This orientation of the British Medical Association is the prevailing one among jurists and bioethicists as already stated in 1995 by the National Committee for Italian Bioethics, according to which mandatory in certain circumstances would be legitimate and reasonable, but, at the same time, hoped “the transition from the mandatory regime to that of spontaneous adherence by the majority of the population” (CNB, 2005). Without prejudice to these positions, the problem of mandatory vaccination is becoming more and more important in the West in the context of the Covid-19 pandemic, especially in relation to the immunization obligation for operators of health professions.

We shall come back to the subject of compulsory vaccines on another occasion. Still, I believe that we must make a preliminary distinction between the legal and political level and the ethical plan and, therefore, between coerced to vaccinate, which derives from a rule outside the person and a sense of responsibility which bases a moral obligation to resort to the vaccine. From an ethical point of view, the use of vaccines is regulated by the same rules that regulate any other form of therapy. As health is a fundamental good of the person, caring for himself and the people entrusted to us is a reasonable act and constitutes a serious moral responsibility. The means by which to take care of oneself are chosen based on a general proportionality criterion in which biomedical factors, circumstantial factors and personal factors play. No one would say that it is mandatory to undergo an appendectomy for a person who does not have acute appendicitis. Still, if appendicitis arises, then it is appropriate clinically and dutifully necessary, in principle, to undergo an appendectomy. However, while appendectomy surgery is still clinically appropriate, it cannot be said that it is irresponsible who did not practice it because they are on a study trip to the centre of the tropical forest and are unable to access adequate medical supervision. When it is talking about vaccines, therefore, it is misleading to say that vaccines are in principle morally non-compulsory, just as it would not make sense to say that they are in principle mandatory. In the case of biomedical interventions, we cannot talk about obligations or obligations absolutely without specifying individual situations: if a certain vaccine represents for a certain subject – according to expert doctors – the only valid defence against the risk of contracting a certain serious infectious disease, there is a moral obligation to receive it.  If, for example, yellow fever is endemic in a certain country, there is generally a moral obligation (as well as a legal) obligation for all travellers going to that country to get vaccinated against yellow fever. In contrast, the same obligation does not exist for those travelling on the French Riviera. In the case of endemic or epidemic diseases, the obligation to take care of one’s health by appropriate and proportionate means is accompanied by the obligation of solidarity to provide, as far as I am aware, for public health, a non-secondary component of the common good. Correctly, therefore, it is stated in the New Charter of Health Workers in n.69 that “from the point of view of the prevention of infectious diseases, the development of vaccines and their use in the fight against such infections, through a mandatory immunization of all the populations concerned, undoubtedly represents a positive conduct” (our italics). Finally, if a person cannot get vaccinated for medical reasons (e.g. immunodepression) or for subjective reasons (e.g. repugnance towards vaccines involving the use of cell lines of embryonic derivation), the responsibility remains equally towards themselves and others to take all precautions not to become ill and not to contribute to spreading the contagion.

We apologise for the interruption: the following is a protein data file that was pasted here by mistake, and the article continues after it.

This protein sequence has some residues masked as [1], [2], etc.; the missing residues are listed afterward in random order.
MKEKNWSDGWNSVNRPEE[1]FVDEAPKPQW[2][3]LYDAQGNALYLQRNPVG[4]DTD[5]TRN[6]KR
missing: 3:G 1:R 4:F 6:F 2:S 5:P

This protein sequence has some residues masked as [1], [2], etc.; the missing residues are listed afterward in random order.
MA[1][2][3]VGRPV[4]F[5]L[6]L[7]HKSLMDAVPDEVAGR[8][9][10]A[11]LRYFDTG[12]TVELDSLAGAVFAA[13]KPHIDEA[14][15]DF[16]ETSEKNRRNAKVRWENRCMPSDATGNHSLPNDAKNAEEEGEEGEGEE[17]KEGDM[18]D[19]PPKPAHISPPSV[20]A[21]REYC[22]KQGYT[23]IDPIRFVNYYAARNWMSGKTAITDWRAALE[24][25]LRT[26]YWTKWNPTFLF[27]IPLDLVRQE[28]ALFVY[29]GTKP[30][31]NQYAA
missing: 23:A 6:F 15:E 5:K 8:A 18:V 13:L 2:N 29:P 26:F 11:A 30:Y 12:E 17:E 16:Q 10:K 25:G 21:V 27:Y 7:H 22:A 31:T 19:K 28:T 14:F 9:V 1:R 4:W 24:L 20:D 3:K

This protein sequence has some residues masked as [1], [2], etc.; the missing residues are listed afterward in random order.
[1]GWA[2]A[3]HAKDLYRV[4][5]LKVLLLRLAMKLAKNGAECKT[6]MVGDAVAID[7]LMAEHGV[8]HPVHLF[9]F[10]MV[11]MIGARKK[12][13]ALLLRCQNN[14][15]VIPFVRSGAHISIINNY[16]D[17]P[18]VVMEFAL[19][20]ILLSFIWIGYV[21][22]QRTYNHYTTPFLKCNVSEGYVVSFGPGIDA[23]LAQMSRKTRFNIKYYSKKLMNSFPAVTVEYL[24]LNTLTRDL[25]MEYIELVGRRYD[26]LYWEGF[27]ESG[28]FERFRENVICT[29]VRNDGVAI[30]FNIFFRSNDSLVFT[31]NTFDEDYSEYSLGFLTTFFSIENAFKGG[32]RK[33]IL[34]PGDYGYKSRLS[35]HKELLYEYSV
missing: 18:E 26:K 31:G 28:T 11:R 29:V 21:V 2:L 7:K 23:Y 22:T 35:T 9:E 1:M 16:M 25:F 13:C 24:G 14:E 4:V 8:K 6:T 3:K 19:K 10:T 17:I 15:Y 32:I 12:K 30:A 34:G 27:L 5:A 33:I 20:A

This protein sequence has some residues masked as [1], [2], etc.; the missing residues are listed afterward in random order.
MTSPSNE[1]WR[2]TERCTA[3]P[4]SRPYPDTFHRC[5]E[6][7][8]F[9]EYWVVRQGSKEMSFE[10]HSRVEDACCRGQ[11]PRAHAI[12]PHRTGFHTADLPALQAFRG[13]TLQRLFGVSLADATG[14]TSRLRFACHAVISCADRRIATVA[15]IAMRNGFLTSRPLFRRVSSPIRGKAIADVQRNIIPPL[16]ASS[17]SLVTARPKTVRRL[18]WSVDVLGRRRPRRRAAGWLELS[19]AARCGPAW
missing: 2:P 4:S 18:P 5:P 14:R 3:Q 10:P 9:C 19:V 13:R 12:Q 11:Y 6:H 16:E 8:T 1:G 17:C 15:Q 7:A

fr. Maurizio P. Faggioni, OFM

[i] D. A.  Salmon, S. P. Space, C. R. MacIntyre et al., “Compulsory vaccination and conscientious or philosophical exemptions: past, present, and future», in Lancet 367 (2006) 436–442 (

[ii] G. Millward. Mass vaccination and the public since the Second World War, Manchester University Press Manchester (UK) 2019.

[iii]  British Medical Association Board of Science and Education, Childhood immunisationA guide for healthcare professionals, BMA, London 2003 (